Cisco Vulnerability Could Cause Firewall Failure, Allow Attacks – Channel Futures

Positive Technologies rates the vulnerability’s level of severity as high.

Cisco vulnerability could allow hackers to cause firewalls to fail, leaving organizations vulnerable to targeted attacks.

So says Positive Technologies researcher Nikita Abramov, who discovered a vulnerability in the Cisco Adaptive Security Appliance (ASA) and Cisco Firepower Threat Defense (FTD) firewalls. The vulnerability can lead to denial of service.

Positive Technologies assessed the severity level of vulnerability as high and users should install updates as soon as possible. To fix the vulnerability, follow the manufacturer’s recommendations outlined in the security advisory.

Cisco said the vulnerabilities are due to improper input validation when parsing HTTPS requests. An attacker could exploit these vulnerabilities by sending a malicious HTTPS request to an affected device. A successful exploit could allow the attacker to cause the device to reload, resulting in a denial of service (DoS) condition.

More than 1 million Cisco security appliances are deployed throughout the world.

Positive Technologies' Nikita Abramov

Positive Technologies’ Nikita Abramov

“If hackers disrupt the operation of Cisco ASA and Cisco FTD, a company will be left without a firewall and remote access (VPN),” Abramov said. “If the attack is successful, remote employees or partners will not be able to access the internal network of the organization, and access from the outside will be restricted. At the same time, firewall failure will reduce the protection of the company. All this can negatively impact company processes, disrupt interactions between departments, and make the company vulnerable to targeted attacks.”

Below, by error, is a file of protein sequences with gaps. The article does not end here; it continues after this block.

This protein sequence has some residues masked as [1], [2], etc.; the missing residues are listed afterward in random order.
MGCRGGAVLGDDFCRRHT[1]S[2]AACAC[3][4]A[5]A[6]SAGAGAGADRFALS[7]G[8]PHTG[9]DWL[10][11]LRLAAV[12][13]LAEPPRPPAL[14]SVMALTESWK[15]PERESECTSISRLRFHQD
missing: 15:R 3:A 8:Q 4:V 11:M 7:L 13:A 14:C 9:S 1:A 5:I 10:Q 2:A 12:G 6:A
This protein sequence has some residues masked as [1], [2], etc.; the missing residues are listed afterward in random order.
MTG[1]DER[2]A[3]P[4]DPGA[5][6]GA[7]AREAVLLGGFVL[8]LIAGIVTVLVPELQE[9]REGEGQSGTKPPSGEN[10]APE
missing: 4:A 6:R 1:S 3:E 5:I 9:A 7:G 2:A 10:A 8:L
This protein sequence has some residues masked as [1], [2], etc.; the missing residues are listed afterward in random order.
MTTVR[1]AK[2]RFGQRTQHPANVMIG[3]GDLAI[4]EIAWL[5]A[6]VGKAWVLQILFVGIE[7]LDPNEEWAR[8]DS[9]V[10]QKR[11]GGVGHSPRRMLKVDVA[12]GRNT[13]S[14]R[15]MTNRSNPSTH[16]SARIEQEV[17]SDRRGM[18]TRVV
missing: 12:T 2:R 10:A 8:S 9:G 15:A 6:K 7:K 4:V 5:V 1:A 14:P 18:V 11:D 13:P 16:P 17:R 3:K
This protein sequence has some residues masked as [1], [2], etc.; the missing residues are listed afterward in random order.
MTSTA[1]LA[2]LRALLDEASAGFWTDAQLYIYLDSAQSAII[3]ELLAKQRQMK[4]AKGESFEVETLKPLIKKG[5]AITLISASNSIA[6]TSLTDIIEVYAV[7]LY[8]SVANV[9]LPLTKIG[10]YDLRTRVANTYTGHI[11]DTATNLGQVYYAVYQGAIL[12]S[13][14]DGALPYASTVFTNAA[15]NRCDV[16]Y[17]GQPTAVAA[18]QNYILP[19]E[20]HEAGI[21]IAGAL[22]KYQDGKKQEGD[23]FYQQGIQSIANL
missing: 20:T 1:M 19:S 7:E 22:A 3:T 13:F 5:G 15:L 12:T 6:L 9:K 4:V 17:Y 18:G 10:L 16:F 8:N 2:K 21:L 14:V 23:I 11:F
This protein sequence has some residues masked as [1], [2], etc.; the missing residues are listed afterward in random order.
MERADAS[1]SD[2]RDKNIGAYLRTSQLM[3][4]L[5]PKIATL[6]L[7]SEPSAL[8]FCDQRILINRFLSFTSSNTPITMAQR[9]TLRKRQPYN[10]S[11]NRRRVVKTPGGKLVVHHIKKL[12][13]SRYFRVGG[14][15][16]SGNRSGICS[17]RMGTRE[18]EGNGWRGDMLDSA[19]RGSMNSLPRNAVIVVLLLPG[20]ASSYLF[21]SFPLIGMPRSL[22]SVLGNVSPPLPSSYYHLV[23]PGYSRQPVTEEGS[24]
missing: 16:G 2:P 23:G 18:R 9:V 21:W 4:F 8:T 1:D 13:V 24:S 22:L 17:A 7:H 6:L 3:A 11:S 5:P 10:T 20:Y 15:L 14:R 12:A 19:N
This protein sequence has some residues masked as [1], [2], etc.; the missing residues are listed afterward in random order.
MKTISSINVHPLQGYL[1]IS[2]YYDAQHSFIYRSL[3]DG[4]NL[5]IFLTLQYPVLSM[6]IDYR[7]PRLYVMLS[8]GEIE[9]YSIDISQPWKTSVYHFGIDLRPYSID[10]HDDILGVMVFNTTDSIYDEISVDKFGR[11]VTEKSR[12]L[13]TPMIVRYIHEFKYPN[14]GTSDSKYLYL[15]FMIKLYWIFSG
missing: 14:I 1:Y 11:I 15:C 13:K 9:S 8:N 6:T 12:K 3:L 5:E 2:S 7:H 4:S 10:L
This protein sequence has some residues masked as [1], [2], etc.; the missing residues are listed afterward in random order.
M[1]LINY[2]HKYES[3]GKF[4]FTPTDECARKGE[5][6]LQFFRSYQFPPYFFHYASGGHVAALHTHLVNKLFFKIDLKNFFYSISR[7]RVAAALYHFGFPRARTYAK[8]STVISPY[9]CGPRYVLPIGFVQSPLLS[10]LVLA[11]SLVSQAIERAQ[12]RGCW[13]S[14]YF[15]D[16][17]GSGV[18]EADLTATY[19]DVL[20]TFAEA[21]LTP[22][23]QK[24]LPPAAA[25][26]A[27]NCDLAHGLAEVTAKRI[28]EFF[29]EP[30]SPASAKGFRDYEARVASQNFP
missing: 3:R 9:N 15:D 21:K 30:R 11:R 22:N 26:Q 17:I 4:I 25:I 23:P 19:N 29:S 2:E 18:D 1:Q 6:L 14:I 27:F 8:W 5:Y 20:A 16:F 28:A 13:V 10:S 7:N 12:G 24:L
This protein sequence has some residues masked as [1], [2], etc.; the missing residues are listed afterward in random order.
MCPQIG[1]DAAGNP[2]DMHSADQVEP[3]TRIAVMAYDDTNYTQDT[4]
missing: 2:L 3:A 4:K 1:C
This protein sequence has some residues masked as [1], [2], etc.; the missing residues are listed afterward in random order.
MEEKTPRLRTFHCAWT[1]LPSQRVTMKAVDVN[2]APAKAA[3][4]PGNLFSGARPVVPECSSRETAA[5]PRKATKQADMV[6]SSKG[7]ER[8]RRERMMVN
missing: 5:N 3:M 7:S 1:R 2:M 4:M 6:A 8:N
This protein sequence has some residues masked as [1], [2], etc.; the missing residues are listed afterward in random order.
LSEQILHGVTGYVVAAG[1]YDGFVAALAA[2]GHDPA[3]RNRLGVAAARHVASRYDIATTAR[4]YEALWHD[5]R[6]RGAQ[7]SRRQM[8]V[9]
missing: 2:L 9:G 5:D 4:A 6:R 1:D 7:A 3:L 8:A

Business models that are focused on remote operation are more likely to be vulnerable, he said. That’s because it’s extremely important for them to have constant communication, for example, with specific divisions or offices.

“Hybrid models, in which some of the employees work for my offices, are also in the danger zone,” Abramov said.

Elevated Privileges, Special Access Not Needed

An attacker doesn’t need elevated privileges or special access to exploit the vulnerability, Abramov said. It is enough to form a simple request, in which one of the parts will be different in size than expected by the device. Further parsing of the request will cause a buffer overflow, and the system will be abruptly shut down and then restarted.

“Very often, organizations don’t monitor information security situations, or don’t pay enough attention to them,” Abramov said. “And, although at present the situation has changed for the better, some parts of the company ignore the information received from the vendor or does it belatedly. Therefore, it’s imperative to keep in touch with the equipment manufacturer’s representatives or support companies for such equipment.”

A successful attack can stop a company’s workflow for some time, he said.

“We strongly recommend that you update vulnerable devices and follow the security advisories published on the manufacturer’s website,” Abramov said.

Positive Technologies previously discovered vulnerabilities in Cisco Firepower Device Manager (FDM) On-Box and critical flaws in Cisco ASA.


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